How Alcohol Affects Your Ability to Drive
Alcohol starts to affect our ability to safely operate a motor vehicle after the first drink. The more a person drinks during a meal or while out enjoying the Toronto club scene, the more the effects of alcohol become more noticeable and pronounced.
The last thing a person should do after drinking is get behind the wheel of their vehicle and attempt to drive home. Consuming alcohol and driving do not mix and should be avoided. Driving requires your complete focus and concentration, which you cannot do if you are impaired or drunk.
When intoxicated, you are not able to concentrate on multiple tasks simultaneously. It only takes one or two drinks to affect your concentration levels. Driving requires you to focus on multiple thinks at the same time, like your speed, other vehicles on the road, and your location on the road.
Our judgement to make rational decisions is altered when we drink. Even when there is low levels of alcohol in the blood stream, our judgment is impaired. Judgement is our ability to make rational decisions, reason, plan ahead, and think clearly.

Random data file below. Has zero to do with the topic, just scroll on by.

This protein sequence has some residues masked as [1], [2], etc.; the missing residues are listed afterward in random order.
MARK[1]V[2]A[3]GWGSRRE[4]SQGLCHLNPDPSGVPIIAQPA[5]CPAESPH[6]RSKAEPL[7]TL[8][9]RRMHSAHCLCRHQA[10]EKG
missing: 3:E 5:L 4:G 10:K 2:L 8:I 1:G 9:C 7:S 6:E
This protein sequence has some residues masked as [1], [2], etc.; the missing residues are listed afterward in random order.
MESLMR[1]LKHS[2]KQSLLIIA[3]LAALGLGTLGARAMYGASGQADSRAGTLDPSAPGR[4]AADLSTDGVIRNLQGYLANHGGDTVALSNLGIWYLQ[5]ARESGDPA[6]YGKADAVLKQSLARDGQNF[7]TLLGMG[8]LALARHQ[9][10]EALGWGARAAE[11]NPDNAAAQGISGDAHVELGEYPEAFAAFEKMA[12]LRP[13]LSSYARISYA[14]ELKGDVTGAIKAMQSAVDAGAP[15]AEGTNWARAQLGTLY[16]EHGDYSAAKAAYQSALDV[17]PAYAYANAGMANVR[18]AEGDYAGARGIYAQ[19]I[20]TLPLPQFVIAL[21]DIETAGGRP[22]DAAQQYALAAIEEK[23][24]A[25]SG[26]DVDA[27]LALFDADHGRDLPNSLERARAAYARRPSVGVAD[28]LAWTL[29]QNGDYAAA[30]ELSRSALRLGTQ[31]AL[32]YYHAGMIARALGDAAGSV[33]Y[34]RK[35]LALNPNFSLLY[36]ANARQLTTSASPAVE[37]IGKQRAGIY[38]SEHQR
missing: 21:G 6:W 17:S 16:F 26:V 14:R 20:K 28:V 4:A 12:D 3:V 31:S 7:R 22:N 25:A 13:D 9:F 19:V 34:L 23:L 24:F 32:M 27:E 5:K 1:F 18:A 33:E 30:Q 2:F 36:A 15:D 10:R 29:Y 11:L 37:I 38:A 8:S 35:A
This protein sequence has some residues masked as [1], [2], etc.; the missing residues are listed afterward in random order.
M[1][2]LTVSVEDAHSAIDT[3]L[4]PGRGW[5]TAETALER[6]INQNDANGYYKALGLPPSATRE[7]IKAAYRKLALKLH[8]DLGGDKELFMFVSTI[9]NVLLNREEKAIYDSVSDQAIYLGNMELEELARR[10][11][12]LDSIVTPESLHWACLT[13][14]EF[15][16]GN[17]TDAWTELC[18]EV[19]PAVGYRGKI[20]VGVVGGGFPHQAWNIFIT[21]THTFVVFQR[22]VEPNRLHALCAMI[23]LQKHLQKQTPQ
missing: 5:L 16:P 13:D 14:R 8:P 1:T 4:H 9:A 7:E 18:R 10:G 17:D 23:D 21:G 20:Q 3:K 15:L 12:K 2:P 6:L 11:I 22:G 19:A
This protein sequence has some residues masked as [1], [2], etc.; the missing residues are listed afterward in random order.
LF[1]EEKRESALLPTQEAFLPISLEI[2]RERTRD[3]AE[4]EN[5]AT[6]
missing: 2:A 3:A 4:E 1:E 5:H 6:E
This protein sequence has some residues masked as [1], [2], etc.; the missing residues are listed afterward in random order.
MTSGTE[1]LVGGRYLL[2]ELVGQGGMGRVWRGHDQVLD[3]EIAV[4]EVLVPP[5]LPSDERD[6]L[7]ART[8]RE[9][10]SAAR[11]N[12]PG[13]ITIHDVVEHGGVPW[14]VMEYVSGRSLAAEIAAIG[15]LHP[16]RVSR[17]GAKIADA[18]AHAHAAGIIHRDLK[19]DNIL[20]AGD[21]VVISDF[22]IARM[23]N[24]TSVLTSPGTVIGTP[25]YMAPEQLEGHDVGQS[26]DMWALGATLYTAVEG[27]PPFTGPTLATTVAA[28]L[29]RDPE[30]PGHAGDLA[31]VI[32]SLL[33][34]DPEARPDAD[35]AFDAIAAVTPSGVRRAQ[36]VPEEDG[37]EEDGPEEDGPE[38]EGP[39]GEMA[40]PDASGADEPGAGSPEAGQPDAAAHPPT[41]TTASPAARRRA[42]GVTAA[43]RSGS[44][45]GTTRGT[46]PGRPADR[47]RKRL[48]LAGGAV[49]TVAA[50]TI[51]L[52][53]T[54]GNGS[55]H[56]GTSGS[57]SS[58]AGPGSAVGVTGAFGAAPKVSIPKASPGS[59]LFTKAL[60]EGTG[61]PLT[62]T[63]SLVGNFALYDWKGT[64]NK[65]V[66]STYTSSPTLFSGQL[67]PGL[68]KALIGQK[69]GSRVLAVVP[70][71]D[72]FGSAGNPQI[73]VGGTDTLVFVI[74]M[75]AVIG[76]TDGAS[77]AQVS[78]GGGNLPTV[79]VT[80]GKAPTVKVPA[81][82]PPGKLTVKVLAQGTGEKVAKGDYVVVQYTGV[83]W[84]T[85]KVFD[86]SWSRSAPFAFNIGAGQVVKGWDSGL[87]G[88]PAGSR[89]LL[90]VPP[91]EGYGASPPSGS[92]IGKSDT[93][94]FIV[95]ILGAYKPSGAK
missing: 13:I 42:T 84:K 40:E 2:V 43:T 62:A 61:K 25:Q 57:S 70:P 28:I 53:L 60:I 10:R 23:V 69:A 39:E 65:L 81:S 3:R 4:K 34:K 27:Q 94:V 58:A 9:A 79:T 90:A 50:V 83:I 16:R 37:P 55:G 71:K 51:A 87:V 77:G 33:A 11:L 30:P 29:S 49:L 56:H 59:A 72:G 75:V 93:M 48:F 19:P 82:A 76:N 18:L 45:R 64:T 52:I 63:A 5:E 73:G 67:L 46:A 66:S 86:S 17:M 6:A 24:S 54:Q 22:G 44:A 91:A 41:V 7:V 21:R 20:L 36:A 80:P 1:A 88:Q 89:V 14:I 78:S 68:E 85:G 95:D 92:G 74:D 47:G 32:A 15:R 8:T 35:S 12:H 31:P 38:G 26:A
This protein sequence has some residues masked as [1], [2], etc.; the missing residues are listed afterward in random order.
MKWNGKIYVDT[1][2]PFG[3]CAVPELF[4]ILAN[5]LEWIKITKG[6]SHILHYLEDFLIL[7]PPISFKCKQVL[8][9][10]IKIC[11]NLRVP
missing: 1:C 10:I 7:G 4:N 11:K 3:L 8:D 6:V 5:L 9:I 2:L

For instance, when sober the thought of doing an Edge Walk at the CN Tower scares you because you dislike heights. Yet, after consuming several rounds of drinks, now this sounds like it might be fun to do.
Our visual responses are affected by consuming alcohol. It may take longer to focus our eyes. It can be difficult to determine proper distances. You may even experience blurred vision or problems interpreting different colours.
Alcohol affects our motor skills and speech patterns. It can also make it difficult for us to stand up straight, walk, or speak clearly.
Alcohol slows our ability to react quickly to different stimuli. It takes our brains longer to process what is going on and form an appropriate response.
Our ability to comprehend different images, signs, words, and other such things becomes more difficult the more we drink.
Since many of your body’s functions are impaired from alcohol, they make it harder to properly gauge the location of vehicles on the road, intersections, crosswalks, and so on.
There can be serious consequences if you are stopped by the police for erratic driving, like weaving back and forth, or cause an accident involving other motorists. In addition, if you injure another person, whether they are in your vehicle or during an accident, you could potentially open yourself up to a personal injury lawsuit.
Should they die from the injuries you caused, not only could you be sued in civil court by the person’s family, but also be charged with manslaughter by the Crown. Driving while impaired or drunk is never worth risking your life and the lives of others.